Manchester bypass alternatives lead to objections from residents

Some at meeting say plan won't relieve congestion

June 29, 1999|By Mike Farabaugh | Mike Farabaugh,SUN STAFF

Many of the 150-plus residents who crowded a public information meeting last night denounced proposed state alternatives to a Manchester bypass.

Several people said the plan to add left-turn lanes and remove parking spaces on Route 30, the main street through the northern Carroll County town, was a Band-Aid approach and wouldn't resolve traffic congestion.

"The bypass is the only way to alleviate congestion," said Ted Miller, who chairs Manchester's Board of Zoning Appeals and was among the speakers at the meeting at Manchester Elementary School.

He also said the alternatives, estimated to cost about $7 million, did not address issues such as pollution, wear and tear on the downtown business district, and the potential for road rage.

State transportation officials began looking for bypass alternatives after a proposed four-lane highway was abandoned in January. The governor deemed the bypass inconsistent with Maryland's Smart Growth plan and said it would lead to more suburban sprawl.

An estimated 60 percent to 70 percent of the 18,000 daily commuters entering or passing through Manchester are believed to be from Pennsylvania, state officials said. They contribute to mile-long backups on the two-lane road.

Manchester Mayor Chris D'Amario and state highway officials stressed last night that no decisions have been made on alternatives.

"The proposed improvements are for short term and won't solve the long-term problems," D'Amario said. "But the best plan for Manchester's future may be this project, plus going for the bypass in the long term."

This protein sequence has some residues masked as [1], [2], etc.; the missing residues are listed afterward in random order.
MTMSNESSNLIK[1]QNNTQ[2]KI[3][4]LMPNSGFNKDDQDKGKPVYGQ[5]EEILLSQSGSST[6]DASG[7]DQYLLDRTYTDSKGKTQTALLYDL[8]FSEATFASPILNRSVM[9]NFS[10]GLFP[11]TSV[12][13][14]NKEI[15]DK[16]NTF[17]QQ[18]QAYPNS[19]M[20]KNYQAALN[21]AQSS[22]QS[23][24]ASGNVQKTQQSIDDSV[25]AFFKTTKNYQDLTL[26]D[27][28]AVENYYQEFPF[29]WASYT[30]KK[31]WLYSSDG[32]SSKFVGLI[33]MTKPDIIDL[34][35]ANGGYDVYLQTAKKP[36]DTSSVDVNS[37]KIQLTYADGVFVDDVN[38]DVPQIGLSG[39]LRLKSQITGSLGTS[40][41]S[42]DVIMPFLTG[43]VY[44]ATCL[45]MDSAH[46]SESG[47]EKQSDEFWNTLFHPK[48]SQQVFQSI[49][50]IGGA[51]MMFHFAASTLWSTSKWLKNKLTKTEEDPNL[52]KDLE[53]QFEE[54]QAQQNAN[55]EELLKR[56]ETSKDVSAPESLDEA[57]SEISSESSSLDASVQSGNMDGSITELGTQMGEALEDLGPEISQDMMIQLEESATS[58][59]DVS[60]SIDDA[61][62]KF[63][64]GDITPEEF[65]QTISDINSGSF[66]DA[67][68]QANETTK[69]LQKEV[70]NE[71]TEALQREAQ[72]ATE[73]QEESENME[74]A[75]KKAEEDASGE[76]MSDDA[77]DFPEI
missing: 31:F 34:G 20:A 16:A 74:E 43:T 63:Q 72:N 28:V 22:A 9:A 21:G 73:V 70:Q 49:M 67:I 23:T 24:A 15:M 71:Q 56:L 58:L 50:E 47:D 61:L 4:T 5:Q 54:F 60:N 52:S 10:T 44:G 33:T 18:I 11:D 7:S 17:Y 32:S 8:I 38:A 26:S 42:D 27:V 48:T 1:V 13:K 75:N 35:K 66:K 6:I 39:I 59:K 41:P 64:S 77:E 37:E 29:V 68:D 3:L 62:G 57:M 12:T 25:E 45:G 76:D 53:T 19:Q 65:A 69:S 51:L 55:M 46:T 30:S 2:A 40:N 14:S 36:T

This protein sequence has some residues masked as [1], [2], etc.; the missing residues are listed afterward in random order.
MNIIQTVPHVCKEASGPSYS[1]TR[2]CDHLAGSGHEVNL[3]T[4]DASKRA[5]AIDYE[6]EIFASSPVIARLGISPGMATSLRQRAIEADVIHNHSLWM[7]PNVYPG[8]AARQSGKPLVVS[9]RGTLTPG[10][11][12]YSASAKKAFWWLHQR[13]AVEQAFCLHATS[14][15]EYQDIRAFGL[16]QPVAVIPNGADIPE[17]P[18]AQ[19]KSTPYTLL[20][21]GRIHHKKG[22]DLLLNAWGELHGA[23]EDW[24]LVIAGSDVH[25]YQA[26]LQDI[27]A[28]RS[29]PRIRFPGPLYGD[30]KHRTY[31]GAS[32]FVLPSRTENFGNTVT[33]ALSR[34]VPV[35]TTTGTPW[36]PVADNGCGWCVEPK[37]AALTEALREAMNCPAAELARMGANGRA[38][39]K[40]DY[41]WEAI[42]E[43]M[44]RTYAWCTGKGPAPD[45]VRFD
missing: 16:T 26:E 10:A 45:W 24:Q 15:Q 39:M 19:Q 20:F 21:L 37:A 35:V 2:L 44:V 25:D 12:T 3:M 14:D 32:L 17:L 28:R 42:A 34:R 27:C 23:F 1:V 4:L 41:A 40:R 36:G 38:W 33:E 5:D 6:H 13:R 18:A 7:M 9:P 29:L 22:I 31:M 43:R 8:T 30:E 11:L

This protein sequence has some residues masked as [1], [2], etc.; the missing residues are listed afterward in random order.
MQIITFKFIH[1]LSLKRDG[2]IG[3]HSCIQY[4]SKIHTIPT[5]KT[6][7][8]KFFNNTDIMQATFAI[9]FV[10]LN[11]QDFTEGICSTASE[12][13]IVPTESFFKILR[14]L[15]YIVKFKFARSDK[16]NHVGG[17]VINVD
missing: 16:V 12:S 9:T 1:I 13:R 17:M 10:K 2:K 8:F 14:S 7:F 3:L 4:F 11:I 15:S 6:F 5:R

Many speakers, including state Del. Joseph M. Getty, a Manchester attorney, said all local and state politicians except Gov. Parris N. Glendening have supported the town's bid for a bypass.

"Unfortunately, he's the one who holds the pocketbook," he said.

Short-term solutions outlined include improving the timing of traffic signals on Route 30, adding left-turn lanes and removing about 20 parking spaces on the east side of Main Street near York Street to accommodate traffic traveling north during the evening rush hour.

Such changes would require minimal expense for signs and re- striping and could be completed by August, said Marsha Kaiser, state transportation director.

Within three years, morning backups on southbound Route 30 at the north part of town could be alleviated by 80 percent if a right-turn lane at Route 27 is lengthened to 1,000 feet, Kaiser said.

That would require removing a house closest to the northwest corner of the intersection and securing a strip of land to build the right-turn lane from property owned by a nursing care facility.

Sandra Martin, operator of Long View Nursing Home on Route 30, expressed concern last night for the many elderly visitors and 125 residents and employees who must turn into the property.

Other longer-term solutions involve restructuring Main Street and renovating adjacent sidewalks, using a gravel underlay to reduce vibrations from truck traffic.

Pub Date: 6/29/99

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